Hitting may be a science, as Ted Williams is wont to say, but hitters aren't scientists. Does maple drive the ball farther than ash? "Definitely," says the Baltimore Orioles' David Segui, who swings maple exclusively. Hogwash, says Steve Baum of Traverse City, Mich., an inventor who makes and markets a wood composite bat that's not approved for major league use. "Given equal weight, equal length, equal centers of gravity and equal dimensions, solid wood bats all hit the same."
Apparently beauty is in the eye of the bat-holder. Segui's opinion, which is shared by many of his peers, is based on feel; Baum's is backed by data. Seven years ago he invented the Baum Hitting Machine, a device that measures the exit velocity of a ball struck by a bat. The machine is used at the Major League Baseball-funded Baseball Research Center at the University of Massachusetts Lowell, the lab that in 2000 conducted tests on balls believed to be juiced. (They weren't.) SI asked Baum to find out if the increasingly popular maple bats could be the difference between warning-track outs and game-winning homers.
Baum strapped a regular ash Louisville Slugger, a lacquered ash Slugger and maples made by Sam Bat and Old Hickory-all 34-inch, 32-ounce bats with standard model C271 design that's used by Ken Griffey Jr. and other major leaguers—onto his machine. The results: The bats performed virtually the same, sending balls pitched at 70 mph out at approximately 96 mph. In fact, plain ash had, by a shade, the highest average exit velocity, 96.78 mph. (Old Hickory was lowest, at 95.55 mph.)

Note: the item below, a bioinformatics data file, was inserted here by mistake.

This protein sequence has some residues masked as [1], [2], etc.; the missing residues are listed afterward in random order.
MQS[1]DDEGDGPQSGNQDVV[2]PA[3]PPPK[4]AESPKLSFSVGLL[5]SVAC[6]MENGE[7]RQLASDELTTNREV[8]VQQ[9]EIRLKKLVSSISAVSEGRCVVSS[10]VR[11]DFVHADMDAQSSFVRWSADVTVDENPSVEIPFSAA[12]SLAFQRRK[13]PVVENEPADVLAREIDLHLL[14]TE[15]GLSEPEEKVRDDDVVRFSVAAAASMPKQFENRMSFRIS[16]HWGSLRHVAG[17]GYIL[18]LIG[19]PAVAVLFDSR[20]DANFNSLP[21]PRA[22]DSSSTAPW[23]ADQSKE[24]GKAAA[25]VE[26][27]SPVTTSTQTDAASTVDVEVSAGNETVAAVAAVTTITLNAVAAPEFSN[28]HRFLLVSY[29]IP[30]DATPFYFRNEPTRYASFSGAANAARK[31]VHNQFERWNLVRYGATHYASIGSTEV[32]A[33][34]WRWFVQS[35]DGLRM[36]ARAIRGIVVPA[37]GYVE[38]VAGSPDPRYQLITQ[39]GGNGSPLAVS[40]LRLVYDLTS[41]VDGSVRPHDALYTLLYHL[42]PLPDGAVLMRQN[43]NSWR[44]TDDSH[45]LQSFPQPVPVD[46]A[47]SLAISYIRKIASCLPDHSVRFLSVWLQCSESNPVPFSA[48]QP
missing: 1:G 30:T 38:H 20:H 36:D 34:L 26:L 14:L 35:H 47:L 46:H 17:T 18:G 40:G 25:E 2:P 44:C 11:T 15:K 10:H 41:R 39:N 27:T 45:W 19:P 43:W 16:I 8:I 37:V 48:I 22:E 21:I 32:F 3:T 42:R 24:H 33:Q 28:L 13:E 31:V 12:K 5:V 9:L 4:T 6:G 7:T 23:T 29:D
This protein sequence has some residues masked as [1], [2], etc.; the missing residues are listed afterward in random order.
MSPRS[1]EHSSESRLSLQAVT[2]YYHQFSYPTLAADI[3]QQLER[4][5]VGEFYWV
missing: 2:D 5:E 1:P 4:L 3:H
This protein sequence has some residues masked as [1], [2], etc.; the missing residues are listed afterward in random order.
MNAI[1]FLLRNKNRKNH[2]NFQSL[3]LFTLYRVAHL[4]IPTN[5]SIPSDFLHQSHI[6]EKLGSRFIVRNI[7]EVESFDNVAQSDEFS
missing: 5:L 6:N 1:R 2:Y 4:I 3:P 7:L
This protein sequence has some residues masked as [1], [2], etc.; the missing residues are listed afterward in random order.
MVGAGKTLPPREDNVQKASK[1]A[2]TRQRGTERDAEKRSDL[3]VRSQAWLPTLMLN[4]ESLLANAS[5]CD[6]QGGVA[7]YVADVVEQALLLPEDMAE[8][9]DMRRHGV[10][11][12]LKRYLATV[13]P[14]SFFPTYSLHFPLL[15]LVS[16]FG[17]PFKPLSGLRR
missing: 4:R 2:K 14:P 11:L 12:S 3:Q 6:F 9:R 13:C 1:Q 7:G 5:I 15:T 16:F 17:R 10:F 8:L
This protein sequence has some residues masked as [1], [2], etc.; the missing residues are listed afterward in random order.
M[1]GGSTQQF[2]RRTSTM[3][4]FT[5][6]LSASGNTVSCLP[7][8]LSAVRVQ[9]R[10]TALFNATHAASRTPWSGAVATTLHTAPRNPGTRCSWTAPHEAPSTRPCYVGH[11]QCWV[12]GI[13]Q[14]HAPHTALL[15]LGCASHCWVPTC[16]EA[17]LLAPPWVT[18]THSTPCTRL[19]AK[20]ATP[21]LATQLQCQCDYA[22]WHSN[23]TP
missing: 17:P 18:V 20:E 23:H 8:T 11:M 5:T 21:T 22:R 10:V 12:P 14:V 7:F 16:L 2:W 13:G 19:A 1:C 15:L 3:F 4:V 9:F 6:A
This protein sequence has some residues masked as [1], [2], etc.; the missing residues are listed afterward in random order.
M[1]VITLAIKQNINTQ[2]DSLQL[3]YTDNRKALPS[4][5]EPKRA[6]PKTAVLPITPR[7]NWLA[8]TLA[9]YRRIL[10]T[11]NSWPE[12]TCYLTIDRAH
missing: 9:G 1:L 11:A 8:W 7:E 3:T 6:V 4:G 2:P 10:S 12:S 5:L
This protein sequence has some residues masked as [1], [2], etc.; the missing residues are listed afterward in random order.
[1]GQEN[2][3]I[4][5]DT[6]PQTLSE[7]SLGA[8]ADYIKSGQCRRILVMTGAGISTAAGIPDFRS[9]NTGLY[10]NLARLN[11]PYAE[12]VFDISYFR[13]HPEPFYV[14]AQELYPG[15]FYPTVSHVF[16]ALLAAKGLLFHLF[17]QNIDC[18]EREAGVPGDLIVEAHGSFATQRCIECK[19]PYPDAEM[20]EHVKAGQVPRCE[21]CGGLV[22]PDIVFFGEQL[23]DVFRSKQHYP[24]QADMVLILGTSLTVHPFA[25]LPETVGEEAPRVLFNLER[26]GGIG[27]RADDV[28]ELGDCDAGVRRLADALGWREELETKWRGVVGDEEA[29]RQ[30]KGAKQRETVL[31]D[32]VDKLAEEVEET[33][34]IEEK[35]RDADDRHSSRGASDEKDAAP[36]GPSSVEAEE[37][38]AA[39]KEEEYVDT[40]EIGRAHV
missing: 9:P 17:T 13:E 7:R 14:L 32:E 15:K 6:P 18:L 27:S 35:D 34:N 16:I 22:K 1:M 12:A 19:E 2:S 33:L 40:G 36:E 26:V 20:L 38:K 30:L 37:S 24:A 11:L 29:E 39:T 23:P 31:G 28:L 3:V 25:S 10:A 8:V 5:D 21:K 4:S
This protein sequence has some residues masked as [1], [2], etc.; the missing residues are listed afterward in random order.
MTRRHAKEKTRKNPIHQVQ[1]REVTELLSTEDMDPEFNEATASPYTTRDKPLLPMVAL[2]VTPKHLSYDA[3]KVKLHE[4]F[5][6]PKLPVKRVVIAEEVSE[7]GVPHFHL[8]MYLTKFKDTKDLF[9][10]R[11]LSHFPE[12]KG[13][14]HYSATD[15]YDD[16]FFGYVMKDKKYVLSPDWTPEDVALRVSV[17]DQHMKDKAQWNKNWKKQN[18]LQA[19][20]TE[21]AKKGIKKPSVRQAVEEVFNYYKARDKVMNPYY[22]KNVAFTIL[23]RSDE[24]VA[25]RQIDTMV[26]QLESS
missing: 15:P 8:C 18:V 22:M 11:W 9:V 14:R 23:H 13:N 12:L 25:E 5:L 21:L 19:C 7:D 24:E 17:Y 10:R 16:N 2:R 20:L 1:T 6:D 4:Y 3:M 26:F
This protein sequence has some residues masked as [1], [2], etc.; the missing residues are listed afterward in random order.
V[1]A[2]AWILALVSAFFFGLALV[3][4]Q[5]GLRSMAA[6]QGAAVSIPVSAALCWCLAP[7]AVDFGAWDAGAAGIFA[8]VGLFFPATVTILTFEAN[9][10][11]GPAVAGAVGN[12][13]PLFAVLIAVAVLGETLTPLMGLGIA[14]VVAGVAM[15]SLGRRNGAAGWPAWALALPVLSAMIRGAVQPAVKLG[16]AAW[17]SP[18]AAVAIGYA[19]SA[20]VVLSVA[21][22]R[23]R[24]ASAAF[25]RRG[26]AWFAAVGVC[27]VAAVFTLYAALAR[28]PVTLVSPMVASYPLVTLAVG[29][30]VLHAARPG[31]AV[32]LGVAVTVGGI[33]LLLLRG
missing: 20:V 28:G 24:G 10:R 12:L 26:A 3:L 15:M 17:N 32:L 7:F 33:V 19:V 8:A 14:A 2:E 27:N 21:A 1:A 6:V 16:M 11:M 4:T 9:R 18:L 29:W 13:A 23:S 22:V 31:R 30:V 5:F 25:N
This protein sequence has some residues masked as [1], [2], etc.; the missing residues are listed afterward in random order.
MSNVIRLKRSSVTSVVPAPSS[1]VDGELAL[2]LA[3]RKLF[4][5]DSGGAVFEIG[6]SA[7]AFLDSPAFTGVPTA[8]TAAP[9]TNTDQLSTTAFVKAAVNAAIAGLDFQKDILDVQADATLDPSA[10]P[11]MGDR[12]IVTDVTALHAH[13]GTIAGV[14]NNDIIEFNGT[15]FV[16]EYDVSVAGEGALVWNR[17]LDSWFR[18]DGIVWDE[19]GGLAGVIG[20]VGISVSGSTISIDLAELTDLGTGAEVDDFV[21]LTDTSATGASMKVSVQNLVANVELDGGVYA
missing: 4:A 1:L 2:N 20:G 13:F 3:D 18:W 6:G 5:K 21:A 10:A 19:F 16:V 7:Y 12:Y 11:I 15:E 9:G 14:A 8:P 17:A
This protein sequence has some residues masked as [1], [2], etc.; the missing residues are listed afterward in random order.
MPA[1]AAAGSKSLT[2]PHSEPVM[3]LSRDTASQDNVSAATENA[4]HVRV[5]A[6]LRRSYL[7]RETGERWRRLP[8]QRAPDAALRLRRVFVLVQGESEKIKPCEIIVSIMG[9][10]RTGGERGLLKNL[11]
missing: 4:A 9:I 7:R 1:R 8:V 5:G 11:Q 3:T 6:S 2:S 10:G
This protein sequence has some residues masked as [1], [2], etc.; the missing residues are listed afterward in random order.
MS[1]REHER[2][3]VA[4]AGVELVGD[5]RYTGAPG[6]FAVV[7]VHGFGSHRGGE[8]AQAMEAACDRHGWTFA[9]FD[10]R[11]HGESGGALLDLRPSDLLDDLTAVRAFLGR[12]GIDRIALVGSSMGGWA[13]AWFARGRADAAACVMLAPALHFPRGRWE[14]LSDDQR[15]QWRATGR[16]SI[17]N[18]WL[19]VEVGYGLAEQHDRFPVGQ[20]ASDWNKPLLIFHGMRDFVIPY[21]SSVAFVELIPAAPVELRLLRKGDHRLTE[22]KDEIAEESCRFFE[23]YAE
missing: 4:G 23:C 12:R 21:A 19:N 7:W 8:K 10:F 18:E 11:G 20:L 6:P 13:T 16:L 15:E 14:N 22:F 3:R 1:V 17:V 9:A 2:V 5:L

Opting for the new bats, however, is like being a creationist—if a hitter believes in maple, science won't get him to put it down. It doesn't hurt that a certain Giants slugger vouches for maple's superiority. "Hell, yeah," says the Phillies' Mike Lieberthal when asked if Barry Bonds's home run record persuaded him to switch to that wood. "I'm watching everything Barry does."